Ko of the overarching contract may also be necessary

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KO of the overarching contract may also be necessary to avoid conflicts or inconsistencies between the labor standards and/or wage determinations contained in the basic contract and those that will be incorporated by any individual task order(s).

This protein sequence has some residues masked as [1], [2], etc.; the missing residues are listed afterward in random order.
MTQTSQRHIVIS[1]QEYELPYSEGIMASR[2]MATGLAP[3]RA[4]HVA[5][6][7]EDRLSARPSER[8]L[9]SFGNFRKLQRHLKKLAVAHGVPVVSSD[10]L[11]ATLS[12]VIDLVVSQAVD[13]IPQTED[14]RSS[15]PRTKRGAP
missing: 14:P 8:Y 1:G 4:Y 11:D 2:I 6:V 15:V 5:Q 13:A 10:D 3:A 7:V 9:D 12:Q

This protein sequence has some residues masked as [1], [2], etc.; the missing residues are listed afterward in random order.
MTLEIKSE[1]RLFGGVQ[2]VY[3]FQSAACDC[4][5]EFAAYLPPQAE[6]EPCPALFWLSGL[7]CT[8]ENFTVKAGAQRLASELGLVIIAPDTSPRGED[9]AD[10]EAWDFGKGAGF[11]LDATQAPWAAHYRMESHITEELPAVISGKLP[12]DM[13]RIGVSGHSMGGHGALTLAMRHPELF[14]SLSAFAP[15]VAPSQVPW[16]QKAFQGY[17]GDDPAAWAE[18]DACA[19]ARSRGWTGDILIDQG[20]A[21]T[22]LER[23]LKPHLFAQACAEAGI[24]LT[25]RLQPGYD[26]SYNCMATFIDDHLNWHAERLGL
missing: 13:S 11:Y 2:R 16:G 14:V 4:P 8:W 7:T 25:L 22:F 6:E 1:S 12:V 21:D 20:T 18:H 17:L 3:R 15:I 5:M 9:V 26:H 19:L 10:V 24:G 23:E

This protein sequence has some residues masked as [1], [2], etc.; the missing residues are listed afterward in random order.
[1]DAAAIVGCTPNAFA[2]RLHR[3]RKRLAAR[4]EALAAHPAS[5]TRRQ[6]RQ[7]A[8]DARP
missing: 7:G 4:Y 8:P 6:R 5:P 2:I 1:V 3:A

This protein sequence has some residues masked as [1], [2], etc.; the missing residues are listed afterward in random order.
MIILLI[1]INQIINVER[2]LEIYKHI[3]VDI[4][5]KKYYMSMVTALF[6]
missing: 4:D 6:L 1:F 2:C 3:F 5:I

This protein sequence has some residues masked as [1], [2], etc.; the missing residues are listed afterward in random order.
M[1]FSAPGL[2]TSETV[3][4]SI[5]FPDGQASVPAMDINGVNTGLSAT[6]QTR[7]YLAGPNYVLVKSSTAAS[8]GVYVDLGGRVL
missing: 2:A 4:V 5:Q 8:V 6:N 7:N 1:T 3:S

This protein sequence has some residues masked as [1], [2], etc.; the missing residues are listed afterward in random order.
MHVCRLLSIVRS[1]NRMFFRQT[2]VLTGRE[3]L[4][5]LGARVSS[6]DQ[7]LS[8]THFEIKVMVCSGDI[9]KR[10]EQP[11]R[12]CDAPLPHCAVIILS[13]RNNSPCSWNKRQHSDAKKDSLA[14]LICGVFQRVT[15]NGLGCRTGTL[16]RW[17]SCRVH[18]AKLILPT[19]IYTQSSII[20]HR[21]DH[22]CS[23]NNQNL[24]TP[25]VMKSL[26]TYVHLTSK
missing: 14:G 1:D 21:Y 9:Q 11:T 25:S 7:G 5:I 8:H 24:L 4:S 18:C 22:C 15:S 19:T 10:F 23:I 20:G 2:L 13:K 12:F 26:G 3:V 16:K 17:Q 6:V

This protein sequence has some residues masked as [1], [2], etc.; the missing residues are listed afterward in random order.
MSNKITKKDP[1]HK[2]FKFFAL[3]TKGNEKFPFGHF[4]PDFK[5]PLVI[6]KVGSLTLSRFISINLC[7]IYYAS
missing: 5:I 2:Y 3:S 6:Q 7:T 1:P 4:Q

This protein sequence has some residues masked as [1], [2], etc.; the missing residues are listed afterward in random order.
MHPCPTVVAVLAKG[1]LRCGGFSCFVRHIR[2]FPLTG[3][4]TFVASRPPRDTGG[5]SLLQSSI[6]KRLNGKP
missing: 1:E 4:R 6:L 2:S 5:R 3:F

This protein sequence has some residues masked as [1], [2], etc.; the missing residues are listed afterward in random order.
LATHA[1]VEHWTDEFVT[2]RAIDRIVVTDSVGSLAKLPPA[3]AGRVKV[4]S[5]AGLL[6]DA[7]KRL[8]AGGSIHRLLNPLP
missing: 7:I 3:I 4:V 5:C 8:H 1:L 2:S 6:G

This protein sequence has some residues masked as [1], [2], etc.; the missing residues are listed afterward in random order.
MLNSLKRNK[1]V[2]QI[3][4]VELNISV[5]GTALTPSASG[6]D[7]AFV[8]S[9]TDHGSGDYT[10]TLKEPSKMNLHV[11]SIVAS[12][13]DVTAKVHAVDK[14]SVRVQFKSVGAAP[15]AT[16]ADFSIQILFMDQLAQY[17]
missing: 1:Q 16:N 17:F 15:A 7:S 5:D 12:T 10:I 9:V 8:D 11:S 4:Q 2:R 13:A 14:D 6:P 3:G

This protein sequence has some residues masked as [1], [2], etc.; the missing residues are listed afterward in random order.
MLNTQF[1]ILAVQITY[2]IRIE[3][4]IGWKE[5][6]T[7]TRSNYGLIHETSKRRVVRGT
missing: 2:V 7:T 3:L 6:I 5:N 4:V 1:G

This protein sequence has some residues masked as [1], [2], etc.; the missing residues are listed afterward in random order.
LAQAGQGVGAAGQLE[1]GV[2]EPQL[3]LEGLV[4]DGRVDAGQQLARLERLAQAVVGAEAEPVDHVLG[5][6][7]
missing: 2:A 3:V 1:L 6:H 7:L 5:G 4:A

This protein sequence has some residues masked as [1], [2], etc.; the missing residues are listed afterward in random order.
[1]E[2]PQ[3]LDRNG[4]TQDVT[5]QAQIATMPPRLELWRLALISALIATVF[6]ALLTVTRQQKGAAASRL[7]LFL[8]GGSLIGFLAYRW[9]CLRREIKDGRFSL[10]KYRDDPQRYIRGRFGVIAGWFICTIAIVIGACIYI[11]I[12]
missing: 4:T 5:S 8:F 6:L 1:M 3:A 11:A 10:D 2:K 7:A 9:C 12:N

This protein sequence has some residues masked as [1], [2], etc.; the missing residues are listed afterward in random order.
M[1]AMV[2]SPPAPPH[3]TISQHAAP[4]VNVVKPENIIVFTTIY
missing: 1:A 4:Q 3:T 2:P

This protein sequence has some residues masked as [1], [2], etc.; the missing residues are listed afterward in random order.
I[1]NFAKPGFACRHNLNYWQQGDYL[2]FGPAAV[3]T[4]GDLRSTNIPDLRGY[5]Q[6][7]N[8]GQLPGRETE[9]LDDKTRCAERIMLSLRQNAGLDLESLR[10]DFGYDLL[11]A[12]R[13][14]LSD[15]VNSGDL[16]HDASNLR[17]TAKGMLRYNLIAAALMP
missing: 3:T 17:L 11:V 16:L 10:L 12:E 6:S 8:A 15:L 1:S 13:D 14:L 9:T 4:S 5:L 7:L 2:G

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Service Contract Act WHAT TO LOOK FOR in Service Contract Price Adjustment Requests It is that time of year again, when we have updated most of our SCA wage determinations within service contracts and that updating has triggered hundreds (if not thousands) of SCA price adjustment requests from our service contractors. When evaluating such requests, what should you look for? If not recognized, portions of contractors price adjustment requests that are not permitted under the clause can result in substantial overpayments for service contracts. Below is a “baker’s dozen” list of common errors contained in many SCA Price Adjustment requests: 1. Contractor requests for profit, general and administrative expense, and/or overhead costs are not allowed . The clause explicitly excludes adjustment of the contract price for these items in FAR 52.222-43(e) and FAR 52.222-44(d) . A review of the contractor’s detailed proposal should show whether they have improperly included such amounts. 2. Contractor requests for SCA price adjustments sometimes are based upon an inflated number of man-hours . Contractors will at times use the hours estimated in their solicitation as the basis of their SCA Price Adjustment requests. This can often lead to an adjustment total that is artificially high. Instead, the actual hours worked in the most recently completed period of performance is a more accurate measure of the “actual increase” in costs that the contractor will experience as a result of the new WD rates. A review of at least a sample of the contractor’s payroll records of ‘service employees’ performing on the contract should show any exaggeration of the man-hours for which the contractor is requesting adjustment. It is recommended that the work periods sampled be selected by the Navy/Marine Corps contracting personnel to avoid any skewing of the data sample by the contractor. 3. Payment for 100% of the differential between the "old" WD requirements and the "new" WD requirements may not be required or allowable under the clause. A third critically important element of any SCA price adjustment calculation is the actual rate paid by the contractor to the ‘service employees’ in the prior period of performance . The clause is very specific in this regard. For example, if the contractor paid $12 per hour in the previous period of performance and the new WD rate went from an old minimum rate of $11 per hour to a new minimum rate of $13 per hour; the contractor would be entitled to an adjustment of only $1 per man-hour plus accompanying costs allowed by the clause (FICA, Workers Comp). Despite this, contractors often request the entire $2 per man-hour difference between the old WD rate and the new WD rate plus the accompanying costs.
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